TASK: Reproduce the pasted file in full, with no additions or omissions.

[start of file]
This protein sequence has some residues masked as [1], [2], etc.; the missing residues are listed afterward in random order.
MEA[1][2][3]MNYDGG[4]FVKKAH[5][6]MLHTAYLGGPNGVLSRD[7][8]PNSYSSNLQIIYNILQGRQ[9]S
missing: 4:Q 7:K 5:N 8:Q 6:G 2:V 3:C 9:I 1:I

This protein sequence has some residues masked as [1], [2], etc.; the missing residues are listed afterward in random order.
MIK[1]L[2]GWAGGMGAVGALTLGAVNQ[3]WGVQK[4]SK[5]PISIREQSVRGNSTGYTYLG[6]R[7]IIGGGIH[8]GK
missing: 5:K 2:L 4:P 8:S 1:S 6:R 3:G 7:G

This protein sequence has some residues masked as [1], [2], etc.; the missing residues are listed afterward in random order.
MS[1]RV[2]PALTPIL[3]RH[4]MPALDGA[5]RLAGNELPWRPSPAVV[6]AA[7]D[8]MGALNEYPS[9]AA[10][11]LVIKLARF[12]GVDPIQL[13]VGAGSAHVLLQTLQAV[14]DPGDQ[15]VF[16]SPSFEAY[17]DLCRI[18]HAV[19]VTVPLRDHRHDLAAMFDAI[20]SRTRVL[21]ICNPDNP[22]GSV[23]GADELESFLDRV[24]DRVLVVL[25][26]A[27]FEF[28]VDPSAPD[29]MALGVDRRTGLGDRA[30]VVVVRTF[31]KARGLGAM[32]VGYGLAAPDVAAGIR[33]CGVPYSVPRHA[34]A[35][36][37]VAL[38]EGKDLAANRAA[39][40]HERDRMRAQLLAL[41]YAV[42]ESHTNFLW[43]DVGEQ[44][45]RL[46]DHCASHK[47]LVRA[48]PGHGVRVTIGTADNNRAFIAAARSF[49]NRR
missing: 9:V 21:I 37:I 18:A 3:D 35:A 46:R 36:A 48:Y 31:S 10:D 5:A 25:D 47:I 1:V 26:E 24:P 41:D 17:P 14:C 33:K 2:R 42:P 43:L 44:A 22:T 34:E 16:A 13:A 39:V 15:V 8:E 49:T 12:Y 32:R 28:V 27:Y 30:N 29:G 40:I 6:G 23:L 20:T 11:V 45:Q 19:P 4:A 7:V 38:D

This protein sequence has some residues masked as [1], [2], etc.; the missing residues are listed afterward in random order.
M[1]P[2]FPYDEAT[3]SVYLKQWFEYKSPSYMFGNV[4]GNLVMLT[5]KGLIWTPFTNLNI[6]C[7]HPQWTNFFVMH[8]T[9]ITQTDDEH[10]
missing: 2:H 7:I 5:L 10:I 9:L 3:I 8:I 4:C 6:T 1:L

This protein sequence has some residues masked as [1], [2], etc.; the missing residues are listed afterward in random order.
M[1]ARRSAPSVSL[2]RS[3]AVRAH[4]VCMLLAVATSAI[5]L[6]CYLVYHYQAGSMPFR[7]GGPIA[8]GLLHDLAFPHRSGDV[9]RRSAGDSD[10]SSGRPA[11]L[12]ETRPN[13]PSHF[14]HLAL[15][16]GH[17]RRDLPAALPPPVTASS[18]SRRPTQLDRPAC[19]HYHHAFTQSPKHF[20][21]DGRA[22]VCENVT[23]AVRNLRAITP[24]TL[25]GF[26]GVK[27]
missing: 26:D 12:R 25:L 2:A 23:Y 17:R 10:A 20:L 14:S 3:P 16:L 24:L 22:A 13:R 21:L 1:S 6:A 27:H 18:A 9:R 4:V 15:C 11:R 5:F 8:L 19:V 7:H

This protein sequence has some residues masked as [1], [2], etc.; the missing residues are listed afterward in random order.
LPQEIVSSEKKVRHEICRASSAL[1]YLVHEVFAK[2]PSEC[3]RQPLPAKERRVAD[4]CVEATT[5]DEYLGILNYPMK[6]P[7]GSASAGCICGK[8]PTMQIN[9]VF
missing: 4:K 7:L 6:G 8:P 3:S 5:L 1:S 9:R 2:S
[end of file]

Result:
This protein sequence has some residues masked as [1], [2], etc.; the missing residues are listed afterward in random order.
MEA[1][2][3]MNYDGG[4]FVKKAH[5][6]MLHTAYLGGPNGVLSRD[7][8]PNSYSSNLQIIYNILQGRQ[9]S
missing: 4:Q 7:K 5:N 8:Q 6:G 2:V 3:C 9:I 1:I

This protein sequence has some residues masked as [1], [2], etc.; the missing residues are listed afterward in random order.
MIK[1]L[2]GWAGGMGAVGALTLGAVNQ[3]WGVQK[4]SK[5]PISIREQSVRGNSTGYTYLG[6]R[7]IIGGGIH[8]GK
missing: 5:K 2:L 4:P 8:S 1:S 6:R 3:G 7:G

This protein sequence has some residues masked as [1], [2], etc.; the missing residues are listed afterward in random order.
MS[1]RV[2]PALTPIL[3]RH[4]MPALDGA[5]RLAGNELPWRPSPAVV[6]AA[7]D[8]MGALNEYPS[9]AA[10][11]LVIKLARF[12]GVDPIQL[13]VGAGSAHVLLQTLQAV[14]DPGDQ[15]VF[16]SPSFEAY[17]DLCRI[18]HAV[19]VTVPLRDHRHDLAAMFDAI[20]SRTRVL[21]ICNPDNP[22]GSV[23]GADELESFLDRV[24]DRVLVVL[25][26]A[27]FEF[28]VDPSAPD[29]MALGVDRRTGLGDRA[30]VVVVRTF[31]KARGLGAM[32]VGYGLAAPDVAAGIR[33]CGVPYSVPRHA[34]A[35][36][37]VAL[38]EGKDLAANRAA[39][40]HERDRMRAQLLAL[41]YAV[42]ESHTNFLW[43]DVGEQ[44][45]RL[46]DHCASHK[47]LVRA[48]PGHGVRVTIGTADNNRAFIAAARSF[49]NRR
missing: 9:V 21:I 37:I 18:A 3:D 35:A 46:R 36:A 48:Y 31:S 10:D 5:A 25:D 47:I 1:V 26:E 24:P 41:D 17:P 14:C 33:K 2:R 42:P 43:L 44:A 22:T 34:E 16:A 13:A 39:V 15:V 8:E 49:T 12:Y 32:R 28:V 27:Y 30:N 29:G 40:I 6:G 23:L 20:T 11:V 45:Q 19:P 4:A 7:V 38:D

This protein sequence has some residues masked as [1], [2], etc.; the missing residues are listed afterward in random order.
M[1]P[2]FPYDEAT[3]SVYLKQWFEYKSPSYMFGNV[4]GNLVMLT[5]KGLIWTPFTNLNI[6]C[7]HPQWTNFFVMH[8]T[9]ITQTDDEH[10]
missing: 2:H 7:I 5:L 10:I 9:L 3:I 8:I 4:C 6:T 1:L

This protein sequence has some residues masked as [1], [2], etc.; the missing residues are listed afterward in random order.
M[1]ARRSAPSVSL[2]RS[3]AVRAH[4]VCMLLAVATSAI[5]L[6]CYLVYHYQAGSMPFR[7]GGPIA[8]GLLHDLAFPHRSGDV[9]RRSAGDSD[10]SSGRPA[11]L[12]ETRPN[13]PSHF[14]HLAL[15][16]GH[17]RRDLPAALPPPVTASS[18]SRRPTQLDRPAC[19]HYHHAFTQSPKHF[20][21]DGRA[22]VCENVT[23]AVRNLRAITP[24]TL[25]GF[26]GVK[27]
missing: 26:D 12:R 25:L 2:A 23:Y 17:R 10:A 20:L 14:S 3:P 16:L 24:L 22:A 13:R 21:L 1:S 6:A 27:H 18:A 9:R 4:V 15:C 11:R 5:F 8:L 19:V 7:H

This protein sequence has some residues masked as [1], [2], etc.; the missing residues are listed afterward in random order.
LPQEIVSSEKKVRHEICRASSAL[1]YLVHEVFAK[2]PSEC[3]RQPLPAKERRVAD[4]CVEATT[5]DEYLGILNYPMK[6]P[7]GSASAGCICGK[8]PTMQIN[9]VF
missing: 4:K 7:L 6:G 8:P 3:S 5:L 1:S 9:R 2:S